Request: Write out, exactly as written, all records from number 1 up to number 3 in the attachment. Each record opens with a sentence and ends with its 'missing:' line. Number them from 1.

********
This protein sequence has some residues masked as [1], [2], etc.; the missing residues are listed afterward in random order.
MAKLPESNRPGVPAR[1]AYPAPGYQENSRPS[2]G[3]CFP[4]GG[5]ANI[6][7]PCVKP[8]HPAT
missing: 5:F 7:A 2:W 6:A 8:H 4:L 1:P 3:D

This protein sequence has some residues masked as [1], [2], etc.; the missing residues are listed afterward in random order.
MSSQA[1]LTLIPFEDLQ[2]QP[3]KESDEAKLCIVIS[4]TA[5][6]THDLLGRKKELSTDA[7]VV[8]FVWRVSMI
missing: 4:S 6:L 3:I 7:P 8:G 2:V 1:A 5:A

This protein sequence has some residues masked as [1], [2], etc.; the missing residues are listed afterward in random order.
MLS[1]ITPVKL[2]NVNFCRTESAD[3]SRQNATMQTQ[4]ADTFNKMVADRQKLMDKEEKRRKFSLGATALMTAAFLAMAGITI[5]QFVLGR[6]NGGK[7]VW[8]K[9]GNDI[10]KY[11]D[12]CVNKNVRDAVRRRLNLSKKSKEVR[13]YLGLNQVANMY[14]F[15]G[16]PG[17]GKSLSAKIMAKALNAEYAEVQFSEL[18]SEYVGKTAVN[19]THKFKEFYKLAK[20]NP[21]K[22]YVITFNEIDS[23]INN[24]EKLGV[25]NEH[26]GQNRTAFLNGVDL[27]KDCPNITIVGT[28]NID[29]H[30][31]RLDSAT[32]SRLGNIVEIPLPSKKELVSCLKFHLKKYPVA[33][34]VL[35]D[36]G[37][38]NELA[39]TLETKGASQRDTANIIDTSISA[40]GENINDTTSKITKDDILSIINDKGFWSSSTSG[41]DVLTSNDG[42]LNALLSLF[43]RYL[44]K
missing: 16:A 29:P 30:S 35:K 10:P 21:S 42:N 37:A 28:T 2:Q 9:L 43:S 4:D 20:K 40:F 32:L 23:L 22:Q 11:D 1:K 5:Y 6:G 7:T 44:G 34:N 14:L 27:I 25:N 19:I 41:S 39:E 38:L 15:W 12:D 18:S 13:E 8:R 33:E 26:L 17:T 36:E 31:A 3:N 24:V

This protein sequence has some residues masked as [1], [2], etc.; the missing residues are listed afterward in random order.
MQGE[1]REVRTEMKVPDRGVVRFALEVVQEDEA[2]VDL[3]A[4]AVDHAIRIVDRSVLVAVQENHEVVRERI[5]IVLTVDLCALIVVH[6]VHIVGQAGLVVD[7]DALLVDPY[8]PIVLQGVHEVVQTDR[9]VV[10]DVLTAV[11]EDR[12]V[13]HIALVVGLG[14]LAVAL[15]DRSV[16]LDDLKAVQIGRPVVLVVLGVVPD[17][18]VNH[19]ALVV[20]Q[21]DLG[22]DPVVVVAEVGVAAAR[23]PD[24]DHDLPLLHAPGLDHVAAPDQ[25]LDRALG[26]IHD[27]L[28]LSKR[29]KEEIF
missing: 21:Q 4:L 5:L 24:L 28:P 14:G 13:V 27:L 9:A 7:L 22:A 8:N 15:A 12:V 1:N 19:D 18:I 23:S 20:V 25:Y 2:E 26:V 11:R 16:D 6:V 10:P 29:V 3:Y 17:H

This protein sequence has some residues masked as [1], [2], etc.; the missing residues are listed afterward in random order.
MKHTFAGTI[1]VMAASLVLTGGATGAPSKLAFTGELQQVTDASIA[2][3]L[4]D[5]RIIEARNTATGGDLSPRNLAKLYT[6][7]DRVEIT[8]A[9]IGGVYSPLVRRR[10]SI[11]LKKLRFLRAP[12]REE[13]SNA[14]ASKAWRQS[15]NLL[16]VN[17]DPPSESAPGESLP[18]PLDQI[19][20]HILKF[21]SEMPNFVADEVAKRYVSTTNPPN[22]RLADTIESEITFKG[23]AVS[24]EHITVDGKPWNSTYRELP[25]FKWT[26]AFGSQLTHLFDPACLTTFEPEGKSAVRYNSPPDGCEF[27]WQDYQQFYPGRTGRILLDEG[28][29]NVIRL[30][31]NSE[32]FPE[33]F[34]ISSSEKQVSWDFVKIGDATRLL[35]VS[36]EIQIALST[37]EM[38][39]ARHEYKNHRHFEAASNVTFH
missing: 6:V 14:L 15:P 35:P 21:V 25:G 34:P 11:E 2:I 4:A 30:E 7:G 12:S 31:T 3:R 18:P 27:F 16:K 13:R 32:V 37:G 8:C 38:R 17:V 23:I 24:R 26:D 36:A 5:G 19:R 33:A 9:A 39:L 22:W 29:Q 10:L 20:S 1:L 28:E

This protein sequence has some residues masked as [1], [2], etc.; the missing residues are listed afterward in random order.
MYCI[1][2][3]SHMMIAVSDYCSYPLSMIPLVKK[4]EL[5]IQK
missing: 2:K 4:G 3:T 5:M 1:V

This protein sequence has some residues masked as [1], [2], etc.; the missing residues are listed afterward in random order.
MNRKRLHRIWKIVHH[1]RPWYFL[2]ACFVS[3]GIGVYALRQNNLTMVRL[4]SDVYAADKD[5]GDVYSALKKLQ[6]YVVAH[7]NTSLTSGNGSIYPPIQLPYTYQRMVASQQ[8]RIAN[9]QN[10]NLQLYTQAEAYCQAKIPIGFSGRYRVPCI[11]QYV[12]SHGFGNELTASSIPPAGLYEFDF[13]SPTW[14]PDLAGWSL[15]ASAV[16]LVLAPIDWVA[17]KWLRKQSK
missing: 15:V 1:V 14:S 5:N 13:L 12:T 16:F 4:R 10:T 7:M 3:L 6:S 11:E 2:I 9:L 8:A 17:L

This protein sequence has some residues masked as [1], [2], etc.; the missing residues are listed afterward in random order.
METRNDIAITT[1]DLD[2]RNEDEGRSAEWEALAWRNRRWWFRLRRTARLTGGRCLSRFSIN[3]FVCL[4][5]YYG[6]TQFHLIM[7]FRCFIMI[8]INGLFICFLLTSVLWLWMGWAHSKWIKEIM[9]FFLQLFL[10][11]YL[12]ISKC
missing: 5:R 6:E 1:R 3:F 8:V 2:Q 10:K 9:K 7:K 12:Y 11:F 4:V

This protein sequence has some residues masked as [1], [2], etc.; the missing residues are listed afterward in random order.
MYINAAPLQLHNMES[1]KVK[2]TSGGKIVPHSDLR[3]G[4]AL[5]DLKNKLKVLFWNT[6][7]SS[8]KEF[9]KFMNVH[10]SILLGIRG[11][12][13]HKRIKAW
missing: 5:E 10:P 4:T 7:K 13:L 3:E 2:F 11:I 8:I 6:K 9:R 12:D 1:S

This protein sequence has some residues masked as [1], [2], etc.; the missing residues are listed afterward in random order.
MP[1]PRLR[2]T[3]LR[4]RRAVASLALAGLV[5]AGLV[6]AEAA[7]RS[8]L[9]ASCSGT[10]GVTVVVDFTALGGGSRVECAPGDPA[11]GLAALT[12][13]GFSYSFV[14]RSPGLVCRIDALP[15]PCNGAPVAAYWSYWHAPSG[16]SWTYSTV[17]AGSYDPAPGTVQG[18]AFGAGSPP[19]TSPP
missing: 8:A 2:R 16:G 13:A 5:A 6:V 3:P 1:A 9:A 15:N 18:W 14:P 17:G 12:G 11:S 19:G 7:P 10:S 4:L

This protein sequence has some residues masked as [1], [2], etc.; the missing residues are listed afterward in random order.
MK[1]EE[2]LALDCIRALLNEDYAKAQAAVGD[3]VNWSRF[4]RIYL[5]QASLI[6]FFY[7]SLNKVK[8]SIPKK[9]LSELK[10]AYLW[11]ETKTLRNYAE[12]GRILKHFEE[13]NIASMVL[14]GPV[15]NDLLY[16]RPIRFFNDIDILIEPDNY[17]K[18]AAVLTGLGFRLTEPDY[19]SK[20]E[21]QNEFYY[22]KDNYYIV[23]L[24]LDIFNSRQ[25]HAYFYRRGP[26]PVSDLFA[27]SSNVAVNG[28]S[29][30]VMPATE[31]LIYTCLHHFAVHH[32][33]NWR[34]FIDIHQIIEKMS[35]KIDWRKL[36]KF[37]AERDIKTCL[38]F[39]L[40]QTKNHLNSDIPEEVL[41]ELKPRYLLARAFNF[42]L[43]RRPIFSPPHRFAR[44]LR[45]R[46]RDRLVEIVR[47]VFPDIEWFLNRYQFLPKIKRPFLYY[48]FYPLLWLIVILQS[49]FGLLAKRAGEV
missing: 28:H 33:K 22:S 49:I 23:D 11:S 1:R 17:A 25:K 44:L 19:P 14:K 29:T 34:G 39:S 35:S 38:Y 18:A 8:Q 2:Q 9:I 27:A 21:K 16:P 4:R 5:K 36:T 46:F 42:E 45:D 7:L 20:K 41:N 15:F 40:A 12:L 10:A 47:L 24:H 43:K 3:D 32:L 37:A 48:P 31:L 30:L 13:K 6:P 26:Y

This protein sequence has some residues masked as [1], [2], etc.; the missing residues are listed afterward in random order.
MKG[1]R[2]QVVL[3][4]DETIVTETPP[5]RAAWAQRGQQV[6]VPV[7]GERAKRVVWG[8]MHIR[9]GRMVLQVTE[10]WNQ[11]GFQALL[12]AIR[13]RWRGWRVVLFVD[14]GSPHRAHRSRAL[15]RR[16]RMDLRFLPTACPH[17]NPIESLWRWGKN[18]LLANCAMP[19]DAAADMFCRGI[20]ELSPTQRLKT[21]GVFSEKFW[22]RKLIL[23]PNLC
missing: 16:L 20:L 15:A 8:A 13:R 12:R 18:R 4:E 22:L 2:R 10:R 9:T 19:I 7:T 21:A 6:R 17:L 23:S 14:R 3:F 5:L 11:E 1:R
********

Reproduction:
This protein sequence has some residues masked as [1], [2], etc.; the missing residues are listed afterward in random order.
MAKLPESNRPGVPAR[1]AYPAPGYQENSRPS[2]G[3]CFP[4]GG[5]ANI[6][7]PCVKP[8]HPAT
missing: 5:F 7:A 2:W 6:A 8:H 4:L 1:P 3:D

This protein sequence has some residues masked as [1], [2], etc.; the missing residues are listed afterward in random order.
MSSQA[1]LTLIPFEDLQ[2]QP[3]KESDEAKLCIVIS[4]TA[5][6]THDLLGRKKELSTDA[7]VV[8]FVWRVSMI
missing: 4:S 6:L 3:I 7:P 8:G 2:V 1:A 5:A

This protein sequence has some residues masked as [1], [2], etc.; the missing residues are listed afterward in random order.
MLS[1]ITPVKL[2]NVNFCRTESAD[3]SRQNATMQTQ[4]ADTFNKMVADRQKLMDKEEKRRKFSLGATALMTAAFLAMAGITI[5]QFVLGR[6]NGGK[7]VW[8]K[9]GNDI[10]KY[11]D[12]CVNKNVRDAVRRRLNLSKKSKEVR[13]YLGLNQVANMY[14]F[15]G[16]PG[17]GKSLSAKIMAKALNAEYAEVQFSEL[18]SEYVGKTAVN[19]THKFKEFYKLAK[20]NP[21]K[22]YVITFNEIDS[23]INN[24]EKLGV[25]NEH[26]GQNRTAFLNGVDL[27]KDCPNITIVGT[28]NID[29]H[30][31]RLDSAT[32]SRLGNIVEIPLPSKKELVSCLKFHLKKYPVA[33][34]VL[35]D[36]G[37][38]NELA[39]TLETKGASQRDTANIIDTSISA[40]GENINDTTSKITKDDILSIINDKGFWSSSTSG[41]DVLTSNDG[42]LNALLSLF[43]RYL[44]K
missing: 16:A 29:P 30:S 35:K 10:P 21:S 42:N 37:A 28:T 2:Q 9:L 43:S 4:D 20:K 40:F 32:L 23:L 22:Q 11:D 1:K 5:Y 6:G 7:T 44:G 34:N 14:L 27:I 25:N 19:I 41:S 39:E 38:L 15:W 12:D 18:S 13:E 8:R 33:E 26:L 17:T 36:E 31:A 3:N 24:V